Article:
Origin and meaning of ʼitsʼ and ʼitʼsʼ

Origin and meaning of ʼitsʼ and ʼitʼsʼ

Origin and Meaning of ‘its’ and ‘it’s’

Many English speakers find themselves perplexed by the difference between ‘its’ and ‘it’s’. These two words may seem nearly identical, but they have distinct meanings and origins. Let’s delve into the fascinating world of these commonly confused words.

Origin of ‘Its’

The word ‘its’ is a possessive pronoun, used to indicate that something belongs to or is associated with a thing previously mentioned. Its origin can be traced back to Middle English, where it was derived from the Old English word ‘hit’. Over time, the apostrophe was dropped, and the spelling was standardized to ‘its’.

In modern English, ‘its’ is used in sentences like “The dog wagged its tail” or “The company showcased its new product”. Remember, ‘its’ is possessive, so it indicates ownership or association with the subject.

Origin of ‘It’s’

On the other hand, ‘it’s’ is a contraction of ‘it is’ or ‘it has’. The apostrophe replaces the missing letters in the contraction, making it easier and faster to write and say in casual conversation. This usage originated in the 17th century, as contractions became more common in written English.

Examples of ‘it’s’ in sentences include “It’s raining outside” or “It’s been a long day”. In these cases, ‘it’s’ is a shortened form of ‘it is’ or ‘it has’.

Common Confusion

Despite the clear distinction in meaning between ‘its’ and ‘it’s’, many people still struggle with when to use each one. The key is to remember that ‘its’ is possessive, while ‘it’s’ is a contraction of ‘it is’ or ‘it has’.

One trick to remember the difference is to expand the contraction in your mind before using ‘it’s’. If you can say “it is” or “it has” in place of ‘it’s’ in the sentence, then you know you are using the correct form.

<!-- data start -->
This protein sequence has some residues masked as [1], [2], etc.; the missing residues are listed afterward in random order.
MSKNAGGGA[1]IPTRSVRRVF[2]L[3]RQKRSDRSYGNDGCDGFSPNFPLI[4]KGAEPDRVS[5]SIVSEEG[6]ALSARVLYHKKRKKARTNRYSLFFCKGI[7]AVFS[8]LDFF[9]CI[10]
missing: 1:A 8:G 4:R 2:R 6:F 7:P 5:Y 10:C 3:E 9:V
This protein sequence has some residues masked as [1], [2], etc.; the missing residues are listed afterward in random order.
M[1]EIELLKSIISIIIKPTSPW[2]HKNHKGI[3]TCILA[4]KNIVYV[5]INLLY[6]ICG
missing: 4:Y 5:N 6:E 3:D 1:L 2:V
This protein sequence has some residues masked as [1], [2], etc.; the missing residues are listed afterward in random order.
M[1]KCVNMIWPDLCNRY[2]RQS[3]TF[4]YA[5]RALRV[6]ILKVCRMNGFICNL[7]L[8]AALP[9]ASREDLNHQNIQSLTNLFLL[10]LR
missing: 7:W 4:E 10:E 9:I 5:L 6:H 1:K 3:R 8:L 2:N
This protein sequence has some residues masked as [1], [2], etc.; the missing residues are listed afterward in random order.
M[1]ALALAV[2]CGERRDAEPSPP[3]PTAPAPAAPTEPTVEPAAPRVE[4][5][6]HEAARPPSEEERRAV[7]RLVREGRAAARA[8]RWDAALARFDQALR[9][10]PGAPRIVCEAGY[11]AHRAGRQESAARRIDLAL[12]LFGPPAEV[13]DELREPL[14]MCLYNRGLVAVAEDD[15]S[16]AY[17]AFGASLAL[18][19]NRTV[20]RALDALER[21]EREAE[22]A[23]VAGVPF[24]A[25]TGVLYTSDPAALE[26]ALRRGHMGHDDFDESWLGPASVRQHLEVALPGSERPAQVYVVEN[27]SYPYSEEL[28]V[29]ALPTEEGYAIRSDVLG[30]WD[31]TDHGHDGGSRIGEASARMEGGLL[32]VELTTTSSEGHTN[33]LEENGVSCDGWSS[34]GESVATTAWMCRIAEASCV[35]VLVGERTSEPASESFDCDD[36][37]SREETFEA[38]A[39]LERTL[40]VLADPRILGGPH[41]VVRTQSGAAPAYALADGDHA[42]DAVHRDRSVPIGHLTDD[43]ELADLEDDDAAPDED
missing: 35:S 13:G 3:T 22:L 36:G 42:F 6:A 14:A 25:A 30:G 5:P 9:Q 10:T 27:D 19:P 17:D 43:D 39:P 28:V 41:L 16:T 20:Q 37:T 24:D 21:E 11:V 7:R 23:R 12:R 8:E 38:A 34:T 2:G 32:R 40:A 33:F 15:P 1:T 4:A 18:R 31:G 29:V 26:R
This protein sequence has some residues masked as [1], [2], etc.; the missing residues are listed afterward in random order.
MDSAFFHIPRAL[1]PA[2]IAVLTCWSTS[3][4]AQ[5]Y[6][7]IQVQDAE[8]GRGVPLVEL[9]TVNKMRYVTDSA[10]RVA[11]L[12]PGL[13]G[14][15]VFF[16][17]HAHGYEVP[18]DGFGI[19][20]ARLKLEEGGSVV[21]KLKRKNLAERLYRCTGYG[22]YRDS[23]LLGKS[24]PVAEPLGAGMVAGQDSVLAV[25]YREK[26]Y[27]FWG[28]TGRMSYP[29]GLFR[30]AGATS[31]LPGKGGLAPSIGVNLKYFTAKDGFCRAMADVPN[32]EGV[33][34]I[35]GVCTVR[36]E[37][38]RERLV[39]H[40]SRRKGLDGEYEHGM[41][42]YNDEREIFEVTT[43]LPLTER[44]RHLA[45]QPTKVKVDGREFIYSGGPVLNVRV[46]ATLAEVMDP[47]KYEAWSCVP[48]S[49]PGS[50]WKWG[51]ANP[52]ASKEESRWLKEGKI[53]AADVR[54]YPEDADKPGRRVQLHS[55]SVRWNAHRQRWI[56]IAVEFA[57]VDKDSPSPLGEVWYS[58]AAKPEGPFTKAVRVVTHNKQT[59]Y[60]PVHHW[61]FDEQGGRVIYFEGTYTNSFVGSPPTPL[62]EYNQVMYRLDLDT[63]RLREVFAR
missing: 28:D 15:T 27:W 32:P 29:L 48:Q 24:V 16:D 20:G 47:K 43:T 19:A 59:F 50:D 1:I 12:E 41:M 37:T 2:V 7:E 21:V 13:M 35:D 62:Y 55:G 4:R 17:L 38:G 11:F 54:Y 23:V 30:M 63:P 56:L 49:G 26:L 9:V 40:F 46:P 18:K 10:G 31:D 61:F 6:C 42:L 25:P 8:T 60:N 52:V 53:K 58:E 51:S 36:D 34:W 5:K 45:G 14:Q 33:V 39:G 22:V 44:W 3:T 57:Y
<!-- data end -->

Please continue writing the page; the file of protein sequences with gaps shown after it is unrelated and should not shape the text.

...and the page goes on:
Usage in Writing

Properly using ‘its’ and ‘it’s’ in your writing can make a significant impact on the clarity and professionalism of your work. Incorrect usage can confuse readers and detract from your message.

Remember to proofread your writing carefully, paying special attention to these two words. If you are unsure, take a moment to double-check and ensure you are using the right form.


In conclusion, ‘its’ and ‘it’s’ may be similar in appearance, but they have distinct meanings and origins. Understanding the difference and applying it correctly in your writing can elevate the quality of your communication.

Next time you find yourself unsure whether to use ‘its’ or ‘it’s’, remember the tips and tricks outlined in this article. Practice makes perfect, and with time, you will become more comfortable with these commonly confused words.

For more tips on improving your writing skills, check out EditMojo for helpful resources and guides.

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